INDIA's cumulative value of exports for the first 11 months of fiscal 2009-10 (April-2009 to February-2010) stood at  US $ 152983 million (Rs 727345 crore) as against US $ 172379 million (Rs. 774585 crore) registering a negative growth of 11.3 per cent in Dollar terms and 6.1 per cent in Rupee terms over the same period last year. Country's cumulative value of imports for the period April, 2009- February, 2010 was US $ 248401 million (Rs. 1180124 crore) as against US $ 287099 million (Rs. 1289412 crore) registering a negative growth of 13.5 per cent in Dollar terms and 8.5 per cent in Rupee terms over the same period last year.   

Oil imports during this 11-month period were valued at US$ 73230 million which was 18.2 per cent lower than the oil imports of US $ 89492 million in the corresponding period last year. Non-oil imports during April, 2009- February, 2010 were valued at US$ 175171 million which was 11.4 per cent lower than the level of such imports valued at US$ 197607 million in April 2008- February, 2009.                           
      

 
EXPORTS & IMPORTS (April-February, FY 2009-10)
 

 

In $ Million

In Rs Crore

Exports including re-exports

2008-09

172379

774585

2009-10

152983

727345

Growth 2009-10/2008-2009 (percent)

-11.3

-6.1

Imports

2008-09

287099

1289412

2009-10

248401

1180124

Growth 2009-10/2008-2009 (percent)

-13.5

-8.5

Trade Balance

2008-09

-114721

-514827

2009-10

-95418

-452779


Figures for 2008-09 are the latest revised whereas figures for 2009-10 are provisional
 

The trade deficit for April 2009- February, 2010 was estimated at US $ 95418 million which was lower than the deficit of US $ 114721 million during April 2008 -February, 2009.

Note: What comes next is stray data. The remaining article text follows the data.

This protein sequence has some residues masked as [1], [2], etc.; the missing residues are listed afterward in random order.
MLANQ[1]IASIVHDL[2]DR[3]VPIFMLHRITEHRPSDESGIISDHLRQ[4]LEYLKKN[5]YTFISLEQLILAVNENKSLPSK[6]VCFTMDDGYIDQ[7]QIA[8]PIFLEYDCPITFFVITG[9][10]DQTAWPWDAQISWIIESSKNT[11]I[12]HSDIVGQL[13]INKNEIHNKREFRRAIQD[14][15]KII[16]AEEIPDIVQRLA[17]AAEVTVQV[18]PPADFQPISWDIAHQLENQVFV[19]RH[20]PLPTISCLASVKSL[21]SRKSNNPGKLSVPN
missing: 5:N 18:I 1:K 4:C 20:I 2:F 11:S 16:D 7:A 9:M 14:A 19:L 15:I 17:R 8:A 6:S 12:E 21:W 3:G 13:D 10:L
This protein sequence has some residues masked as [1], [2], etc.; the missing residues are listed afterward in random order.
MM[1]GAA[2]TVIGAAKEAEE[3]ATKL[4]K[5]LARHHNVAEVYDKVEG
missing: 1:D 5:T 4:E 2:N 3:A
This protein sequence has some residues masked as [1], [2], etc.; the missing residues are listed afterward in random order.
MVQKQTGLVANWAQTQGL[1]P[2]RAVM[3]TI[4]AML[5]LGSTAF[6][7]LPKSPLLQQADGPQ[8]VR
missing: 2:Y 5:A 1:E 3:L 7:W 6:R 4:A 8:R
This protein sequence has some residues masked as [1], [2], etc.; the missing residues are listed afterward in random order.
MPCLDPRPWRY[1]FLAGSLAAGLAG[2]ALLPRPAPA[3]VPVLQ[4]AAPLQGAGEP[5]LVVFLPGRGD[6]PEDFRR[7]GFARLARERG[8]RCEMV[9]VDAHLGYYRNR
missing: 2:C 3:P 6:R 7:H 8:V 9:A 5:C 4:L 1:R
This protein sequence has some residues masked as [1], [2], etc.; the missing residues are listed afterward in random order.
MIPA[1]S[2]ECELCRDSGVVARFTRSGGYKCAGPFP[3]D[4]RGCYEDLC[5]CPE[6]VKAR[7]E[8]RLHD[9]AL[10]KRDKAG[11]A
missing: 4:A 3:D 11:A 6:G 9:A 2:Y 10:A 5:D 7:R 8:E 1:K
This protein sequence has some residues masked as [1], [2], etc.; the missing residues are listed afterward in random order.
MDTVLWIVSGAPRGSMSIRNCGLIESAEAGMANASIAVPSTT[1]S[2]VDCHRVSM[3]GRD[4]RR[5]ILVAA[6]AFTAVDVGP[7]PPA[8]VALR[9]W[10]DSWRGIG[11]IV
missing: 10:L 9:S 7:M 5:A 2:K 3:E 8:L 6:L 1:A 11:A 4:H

Source: Federal Ministry of Commerce, Government of India
 

Imports

Import payments, on a BoP basis, also remained lower recording a decline of 14.0 per cent during April-December 2009 as compared with a high growth of 35.6 per cent in the corresponding period of the previous year.

According to the DGCI&S data, exports declined by 17.3 per cent, and imports growth was negative at 22.0 per cent led by the decline in both oil imports (a decline of 29.7 per cent) and non-oil imports (a decline of 18.4 per cent) during April-December 2009.

On a BoP basis, the merchandise trade deficit decreased to US$ 89.5 billion during April-December 2009 from US$ 98.4 billion in April-December 2008 mainly on account of both lower oil and non-oil import payments


Inflows & Outflows from NRI Deposits and Local Withdrawals
(In $ million)

 

Inflows Outflows Local Withdrawals
2006-07 (R) 19914 15593 13208
2007-08 (PR) 29401 29222 18919
2008-09 (P) 37,089 32,799 20,617
2008-09 (Q1) (PR) 9063 8249 5157
2009-10 (Q1) (P) 11172 9354 5568


P: Preliminary, PR: Partially revised. R: revised

SOURCE: Reserve Bank of India report India's Balance of Payments Developments during the First Quarter (April-June 2009) of 2009-10
 

 Variation in Reserves

During April-December 2009, there was an accretion to foreign exchange reserves mainly on account of valuation gains. Also, inflows under foreign investments, Non-Resident Indian deposits and short-term trade credits have contributed significantly to the increase in foreign exchange reserves during April-December 2009.

On balance of payments basis (i.e., excluding valuation effects), the foreign exchange reserves increased by US$ 11,300 million during April-December 2009 as against a decline of US$ 20,380 million during April-December 2008. The valuation gains, reflecting the depreciation of the US dollar against the major currencies, accounted for US$ 20,185 million during April-December 2009 as compared with a valuation loss of US$ 33,375 million during April-December 2008. Accordingly, valuation gains during April-December 2009 accounted for 64.1 per cent of the total increase in foreign exchange reserves.

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*
India's fiscal year is from April to March

April 2, 2010